The Health and Well-Being of Children in Rural Areas: A Portrait of the Nation 2005
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Safety of the Child in the Neighborhood  |  Child Care

Safety of the Child in the Neighborhood

Families are more likely to feel comfortable in their neighborhood if they feel that their children are safe. Parents were asked how often they felt that their child was safe in their community or neighborhood— never, sometimes, usually, or always. Overall, parents of almost 84 percent of children report that they feel that their child is usually or always safe in their neighborhood. Parents of children in rural areas are more likely to feel that their child is safe than parents of children in urban areas: 82.6 percent of children in urban areas are safe, according to their parents, compared to 86.9 percent of children in large rural and 90.2 percent of children in small rural areas.

Parents of children with higher family incomes and White, multiracial, and American Indian/Alaska Native children are most likely to report that their child is safe in his or her neighborhood. Within every income group, the percent of children whose parents report them to be safe in their neighborhood is highest in rural areas, although the disparity between urban and rural begins to diminish as income rises. For instance, among children with family incomes below the Federal poverty level (FPL), 66.5 percent in urban areas are reportedly safe in their neighborhood, compared to 82.7 percent in small rural areas; among children with family incomes of 400 percent of FPL and above, the rate in urban areas is 93.1 percent compared to 95.7 percent and 95.5 percent in large and small rural areas, respectively.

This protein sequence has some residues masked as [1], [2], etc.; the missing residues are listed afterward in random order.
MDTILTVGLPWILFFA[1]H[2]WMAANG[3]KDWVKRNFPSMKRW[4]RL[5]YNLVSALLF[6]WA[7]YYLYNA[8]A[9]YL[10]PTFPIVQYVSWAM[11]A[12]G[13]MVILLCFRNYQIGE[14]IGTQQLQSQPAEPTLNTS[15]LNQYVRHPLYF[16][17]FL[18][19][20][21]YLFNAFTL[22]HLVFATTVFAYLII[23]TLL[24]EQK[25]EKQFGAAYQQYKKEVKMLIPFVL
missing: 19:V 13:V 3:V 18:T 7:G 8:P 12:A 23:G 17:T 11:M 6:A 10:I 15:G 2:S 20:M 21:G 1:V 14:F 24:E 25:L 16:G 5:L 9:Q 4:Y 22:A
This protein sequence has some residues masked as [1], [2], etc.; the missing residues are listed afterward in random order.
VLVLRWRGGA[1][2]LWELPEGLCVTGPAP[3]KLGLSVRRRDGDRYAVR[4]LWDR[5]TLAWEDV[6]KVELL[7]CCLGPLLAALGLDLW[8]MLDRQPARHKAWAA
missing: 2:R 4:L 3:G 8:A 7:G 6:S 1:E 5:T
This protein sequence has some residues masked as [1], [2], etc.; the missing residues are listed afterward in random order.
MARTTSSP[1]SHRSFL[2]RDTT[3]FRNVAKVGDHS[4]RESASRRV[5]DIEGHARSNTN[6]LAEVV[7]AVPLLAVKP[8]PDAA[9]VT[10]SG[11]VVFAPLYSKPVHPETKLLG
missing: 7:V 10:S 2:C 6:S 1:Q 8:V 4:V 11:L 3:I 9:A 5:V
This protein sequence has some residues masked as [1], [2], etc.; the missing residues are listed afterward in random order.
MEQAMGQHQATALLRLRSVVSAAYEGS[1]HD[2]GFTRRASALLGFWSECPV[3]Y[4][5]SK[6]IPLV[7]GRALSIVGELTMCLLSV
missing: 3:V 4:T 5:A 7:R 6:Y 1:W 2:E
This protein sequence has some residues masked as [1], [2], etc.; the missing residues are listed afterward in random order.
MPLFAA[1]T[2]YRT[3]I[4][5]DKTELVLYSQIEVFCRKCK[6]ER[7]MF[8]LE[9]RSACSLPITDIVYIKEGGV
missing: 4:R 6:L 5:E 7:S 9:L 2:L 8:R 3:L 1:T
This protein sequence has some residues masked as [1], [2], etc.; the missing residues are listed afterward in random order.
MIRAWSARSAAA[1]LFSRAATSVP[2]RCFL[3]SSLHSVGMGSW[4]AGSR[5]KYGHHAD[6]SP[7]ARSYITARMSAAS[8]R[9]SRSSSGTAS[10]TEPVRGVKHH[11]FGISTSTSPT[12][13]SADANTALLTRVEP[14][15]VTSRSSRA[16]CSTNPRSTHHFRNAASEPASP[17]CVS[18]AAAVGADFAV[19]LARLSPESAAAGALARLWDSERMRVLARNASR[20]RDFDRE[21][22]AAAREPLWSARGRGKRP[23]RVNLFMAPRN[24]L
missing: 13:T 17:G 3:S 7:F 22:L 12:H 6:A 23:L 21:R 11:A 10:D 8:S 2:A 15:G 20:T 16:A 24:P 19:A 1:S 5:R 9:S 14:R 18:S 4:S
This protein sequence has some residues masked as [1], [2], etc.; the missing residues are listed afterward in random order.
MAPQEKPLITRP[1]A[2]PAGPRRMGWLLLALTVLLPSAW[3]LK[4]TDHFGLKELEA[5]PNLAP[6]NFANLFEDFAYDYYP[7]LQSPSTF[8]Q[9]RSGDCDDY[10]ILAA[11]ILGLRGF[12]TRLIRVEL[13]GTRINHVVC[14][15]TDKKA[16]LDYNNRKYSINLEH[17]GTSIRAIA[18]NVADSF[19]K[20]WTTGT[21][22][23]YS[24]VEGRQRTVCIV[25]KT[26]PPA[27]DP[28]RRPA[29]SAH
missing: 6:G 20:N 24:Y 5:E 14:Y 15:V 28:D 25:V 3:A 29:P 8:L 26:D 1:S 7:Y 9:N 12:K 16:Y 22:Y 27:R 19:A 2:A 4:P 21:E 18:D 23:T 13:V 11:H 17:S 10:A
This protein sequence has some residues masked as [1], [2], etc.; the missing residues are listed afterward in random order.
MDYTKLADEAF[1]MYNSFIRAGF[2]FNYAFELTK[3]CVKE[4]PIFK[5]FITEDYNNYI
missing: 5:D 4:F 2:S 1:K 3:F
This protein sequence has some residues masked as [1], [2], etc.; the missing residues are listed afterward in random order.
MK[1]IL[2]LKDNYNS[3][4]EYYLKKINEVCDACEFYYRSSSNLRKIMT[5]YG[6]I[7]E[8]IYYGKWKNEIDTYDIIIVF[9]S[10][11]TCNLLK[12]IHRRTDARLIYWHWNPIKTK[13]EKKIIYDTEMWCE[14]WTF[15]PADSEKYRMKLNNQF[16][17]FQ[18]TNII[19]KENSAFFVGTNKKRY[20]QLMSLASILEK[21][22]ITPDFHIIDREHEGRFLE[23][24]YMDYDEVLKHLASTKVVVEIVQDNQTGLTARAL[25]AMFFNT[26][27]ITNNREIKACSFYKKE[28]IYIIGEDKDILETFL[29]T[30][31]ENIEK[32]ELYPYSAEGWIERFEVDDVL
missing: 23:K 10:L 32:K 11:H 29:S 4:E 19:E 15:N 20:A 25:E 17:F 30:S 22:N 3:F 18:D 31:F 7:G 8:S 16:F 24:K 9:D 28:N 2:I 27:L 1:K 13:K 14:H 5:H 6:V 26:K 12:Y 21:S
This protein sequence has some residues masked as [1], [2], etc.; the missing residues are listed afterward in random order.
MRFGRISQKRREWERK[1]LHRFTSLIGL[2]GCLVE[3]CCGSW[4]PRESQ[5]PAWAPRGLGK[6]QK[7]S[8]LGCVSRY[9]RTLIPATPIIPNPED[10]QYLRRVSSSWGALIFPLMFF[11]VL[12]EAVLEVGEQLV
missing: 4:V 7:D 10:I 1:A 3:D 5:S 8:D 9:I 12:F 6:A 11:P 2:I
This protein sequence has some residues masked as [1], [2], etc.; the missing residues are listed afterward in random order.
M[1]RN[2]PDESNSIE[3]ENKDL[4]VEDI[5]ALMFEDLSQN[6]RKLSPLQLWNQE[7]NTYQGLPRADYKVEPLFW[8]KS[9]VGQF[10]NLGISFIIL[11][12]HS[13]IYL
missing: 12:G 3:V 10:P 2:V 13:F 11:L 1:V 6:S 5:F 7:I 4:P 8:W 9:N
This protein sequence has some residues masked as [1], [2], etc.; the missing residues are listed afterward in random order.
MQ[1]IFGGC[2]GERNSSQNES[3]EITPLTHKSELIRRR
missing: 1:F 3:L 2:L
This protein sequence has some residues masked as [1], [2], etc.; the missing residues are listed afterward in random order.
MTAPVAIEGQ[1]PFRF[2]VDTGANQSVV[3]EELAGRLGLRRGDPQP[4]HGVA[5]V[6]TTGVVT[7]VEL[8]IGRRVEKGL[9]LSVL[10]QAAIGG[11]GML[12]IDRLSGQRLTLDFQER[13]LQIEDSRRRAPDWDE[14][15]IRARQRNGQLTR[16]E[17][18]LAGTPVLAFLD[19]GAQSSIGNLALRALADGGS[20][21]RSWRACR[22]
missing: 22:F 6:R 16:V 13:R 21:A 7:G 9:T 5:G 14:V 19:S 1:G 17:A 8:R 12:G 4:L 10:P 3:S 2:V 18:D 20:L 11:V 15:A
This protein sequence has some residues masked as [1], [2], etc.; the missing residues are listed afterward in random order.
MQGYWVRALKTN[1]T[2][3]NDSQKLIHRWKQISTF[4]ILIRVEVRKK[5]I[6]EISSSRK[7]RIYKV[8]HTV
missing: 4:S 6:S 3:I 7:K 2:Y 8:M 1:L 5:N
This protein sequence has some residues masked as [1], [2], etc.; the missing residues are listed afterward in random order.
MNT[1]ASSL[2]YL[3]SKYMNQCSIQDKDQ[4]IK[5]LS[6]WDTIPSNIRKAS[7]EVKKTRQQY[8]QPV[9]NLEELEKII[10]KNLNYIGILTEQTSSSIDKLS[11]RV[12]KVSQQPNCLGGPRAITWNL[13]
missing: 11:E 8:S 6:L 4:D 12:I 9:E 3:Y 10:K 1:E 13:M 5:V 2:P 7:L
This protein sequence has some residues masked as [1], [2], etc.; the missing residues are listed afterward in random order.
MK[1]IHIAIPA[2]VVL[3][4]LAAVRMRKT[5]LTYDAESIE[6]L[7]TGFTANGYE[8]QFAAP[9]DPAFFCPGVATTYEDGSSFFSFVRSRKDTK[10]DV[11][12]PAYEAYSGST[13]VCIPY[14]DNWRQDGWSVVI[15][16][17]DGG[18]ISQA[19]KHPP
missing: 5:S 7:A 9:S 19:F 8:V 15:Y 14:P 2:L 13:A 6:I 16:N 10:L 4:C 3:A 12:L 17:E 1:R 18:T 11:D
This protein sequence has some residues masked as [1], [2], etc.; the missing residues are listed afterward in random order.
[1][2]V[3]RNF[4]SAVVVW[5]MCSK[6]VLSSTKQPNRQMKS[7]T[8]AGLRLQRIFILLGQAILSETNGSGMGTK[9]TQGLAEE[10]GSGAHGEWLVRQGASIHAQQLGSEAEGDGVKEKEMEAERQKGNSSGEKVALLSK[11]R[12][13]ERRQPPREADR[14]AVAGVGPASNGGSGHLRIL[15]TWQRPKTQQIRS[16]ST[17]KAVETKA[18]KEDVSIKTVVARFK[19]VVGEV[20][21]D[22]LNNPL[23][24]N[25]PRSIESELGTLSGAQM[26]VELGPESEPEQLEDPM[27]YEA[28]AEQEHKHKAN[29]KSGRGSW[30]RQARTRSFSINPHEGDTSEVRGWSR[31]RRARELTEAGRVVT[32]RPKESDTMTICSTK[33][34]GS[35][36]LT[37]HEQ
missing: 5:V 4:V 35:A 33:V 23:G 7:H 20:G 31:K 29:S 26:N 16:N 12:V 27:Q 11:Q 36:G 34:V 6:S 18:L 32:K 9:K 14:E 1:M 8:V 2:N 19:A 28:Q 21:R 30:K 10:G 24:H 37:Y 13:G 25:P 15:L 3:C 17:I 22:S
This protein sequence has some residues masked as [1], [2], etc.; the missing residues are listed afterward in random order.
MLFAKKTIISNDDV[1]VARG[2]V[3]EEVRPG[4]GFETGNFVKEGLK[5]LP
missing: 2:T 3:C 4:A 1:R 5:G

In each racial and ethnic group, rural children are more likely to be reported as safe in their neighborhoods, with one exception: White children are least likely to be reported to be safe in the neighborhood in large rural areas (90.8 percent), although they are most likely to be considered safe in the neighborhood in small rural areas (93.4 percent). In all locations, White children are more likely to be reported to be safe in their neighborhood than are Black children: of urban White children, for example, 91.5 percent are reported to be safe, compared to 68.0 percent of urban Black children.

Graph: Percent of children who are reported to be usually or always safe in their neighborhood, by location

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This chartbook is based on data from the National Survey of Children's Health. Suggested citation: U.S. Department of Health and Human Services, Health Resources and Services Administration, Maternal and Child Health Bureau. The National Survey of Children's Health 2003. Rockville, Maryland: U.S. Department of Health and Human Services, 2005.